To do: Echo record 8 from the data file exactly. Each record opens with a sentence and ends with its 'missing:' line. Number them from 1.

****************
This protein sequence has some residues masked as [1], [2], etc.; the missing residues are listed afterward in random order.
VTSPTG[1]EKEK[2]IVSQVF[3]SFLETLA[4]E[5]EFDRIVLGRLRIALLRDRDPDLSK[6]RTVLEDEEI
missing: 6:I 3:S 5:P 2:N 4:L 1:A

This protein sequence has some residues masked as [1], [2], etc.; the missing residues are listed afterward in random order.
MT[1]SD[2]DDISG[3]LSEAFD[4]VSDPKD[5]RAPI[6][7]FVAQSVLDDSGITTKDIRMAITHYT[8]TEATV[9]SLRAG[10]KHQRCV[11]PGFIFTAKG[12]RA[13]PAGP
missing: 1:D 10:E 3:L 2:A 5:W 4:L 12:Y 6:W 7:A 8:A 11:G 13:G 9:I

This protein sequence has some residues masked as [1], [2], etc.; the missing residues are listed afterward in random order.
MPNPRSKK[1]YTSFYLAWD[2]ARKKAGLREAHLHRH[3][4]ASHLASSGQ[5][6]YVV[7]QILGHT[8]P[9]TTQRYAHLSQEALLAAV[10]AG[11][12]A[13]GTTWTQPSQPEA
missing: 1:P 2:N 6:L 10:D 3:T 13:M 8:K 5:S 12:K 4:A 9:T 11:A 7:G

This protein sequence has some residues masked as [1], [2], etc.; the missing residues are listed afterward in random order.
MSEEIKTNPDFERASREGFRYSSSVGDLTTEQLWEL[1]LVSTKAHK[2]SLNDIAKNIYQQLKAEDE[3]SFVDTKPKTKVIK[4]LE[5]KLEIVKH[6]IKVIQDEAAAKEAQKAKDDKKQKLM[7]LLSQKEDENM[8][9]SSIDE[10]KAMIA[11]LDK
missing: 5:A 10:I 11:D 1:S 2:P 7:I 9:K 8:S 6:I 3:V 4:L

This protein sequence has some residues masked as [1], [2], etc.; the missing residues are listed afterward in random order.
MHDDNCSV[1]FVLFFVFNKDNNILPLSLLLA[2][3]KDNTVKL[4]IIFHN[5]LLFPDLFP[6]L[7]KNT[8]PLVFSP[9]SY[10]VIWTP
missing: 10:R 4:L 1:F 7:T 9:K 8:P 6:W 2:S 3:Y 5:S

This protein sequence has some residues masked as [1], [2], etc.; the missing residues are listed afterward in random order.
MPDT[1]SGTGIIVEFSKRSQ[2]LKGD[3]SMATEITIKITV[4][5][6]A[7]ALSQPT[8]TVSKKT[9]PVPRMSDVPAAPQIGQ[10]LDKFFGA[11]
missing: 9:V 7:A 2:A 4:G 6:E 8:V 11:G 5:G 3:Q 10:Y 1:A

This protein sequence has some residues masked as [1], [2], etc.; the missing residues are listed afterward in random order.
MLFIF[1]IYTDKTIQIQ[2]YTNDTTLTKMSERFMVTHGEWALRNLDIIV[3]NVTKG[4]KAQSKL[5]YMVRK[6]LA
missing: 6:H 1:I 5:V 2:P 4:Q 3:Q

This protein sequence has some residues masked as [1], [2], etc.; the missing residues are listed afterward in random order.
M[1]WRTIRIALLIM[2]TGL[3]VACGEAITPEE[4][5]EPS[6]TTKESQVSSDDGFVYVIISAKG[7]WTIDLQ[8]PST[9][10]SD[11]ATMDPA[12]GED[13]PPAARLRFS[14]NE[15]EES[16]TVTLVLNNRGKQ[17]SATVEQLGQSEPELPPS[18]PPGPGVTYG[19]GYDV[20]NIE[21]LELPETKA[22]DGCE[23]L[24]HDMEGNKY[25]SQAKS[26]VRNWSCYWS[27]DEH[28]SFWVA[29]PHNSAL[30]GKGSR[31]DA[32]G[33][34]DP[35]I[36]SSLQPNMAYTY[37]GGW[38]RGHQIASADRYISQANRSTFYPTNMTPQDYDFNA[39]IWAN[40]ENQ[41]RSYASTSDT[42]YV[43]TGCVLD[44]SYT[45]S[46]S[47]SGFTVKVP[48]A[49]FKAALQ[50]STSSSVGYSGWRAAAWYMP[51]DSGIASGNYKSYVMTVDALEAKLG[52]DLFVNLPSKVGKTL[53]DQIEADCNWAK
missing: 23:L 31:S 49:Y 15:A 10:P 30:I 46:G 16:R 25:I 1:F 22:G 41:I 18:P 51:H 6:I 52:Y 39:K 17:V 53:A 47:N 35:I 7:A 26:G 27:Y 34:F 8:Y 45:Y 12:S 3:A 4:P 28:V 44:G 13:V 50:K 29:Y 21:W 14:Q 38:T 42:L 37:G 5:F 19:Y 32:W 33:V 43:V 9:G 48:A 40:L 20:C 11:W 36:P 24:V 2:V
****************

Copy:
This protein sequence has some residues masked as [1], [2], etc.; the missing residues are listed afterward in random order.
M[1]WRTIRIALLIM[2]TGL[3]VACGEAITPEE[4][5]EPS[6]TTKESQVSSDDGFVYVIISAKG[7]WTIDLQ[8]PST[9][10]SD[11]ATMDPA[12]GED[13]PPAARLRFS[14]NE[15]EES[16]TVTLVLNNRGKQ[17]SATVEQLGQSEPELPPS[18]PPGPGVTYG[19]GYDV[20]NIE[21]LELPETKA[22]DGCE[23]L[24]HDMEGNKY[25]SQAKS[26]VRNWSCYWS[27]DEH[28]SFWVA[29]PHNSAL[30]GKGSR[31]DA[32]G[33][34]DP[35]I[36]SSLQPNMAYTY[37]GGW[38]RGHQIASADRYISQANRSTFYPTNMTPQDYDFNA[39]IWAN[40]ENQ[41]RSYASTSDT[42]YV[43]TGCVLD[44]SYT[45]S[46]S[47]SGFTVKVP[48]A[49]FKAALQ[50]STSSSVGYSGWRAAAWYMP[51]DSGIASGNYKSYVMTVDALEAKLG[52]DLFVNLPSKVGKTL[53]DQIEADCNWAK
missing: 23:L 31:S 49:Y 15:A 10:P 30:I 46:G 16:R 25:I 1:F 22:G 41:I 18:P 51:H 6:I 52:Y 39:K 17:V 53:A 47:N 35:I 7:A 26:G 27:Y 34:F 8:Y 45:Y 12:S 3:A 4:P 28:V 44:G 13:V 50:K 29:Y 21:W 14:Q 38:T 42:L 37:G 5:F 19:Y 32:W 33:V 43:V 9:G 48:A 40:L 20:C 11:W 36:P 24:V 2:V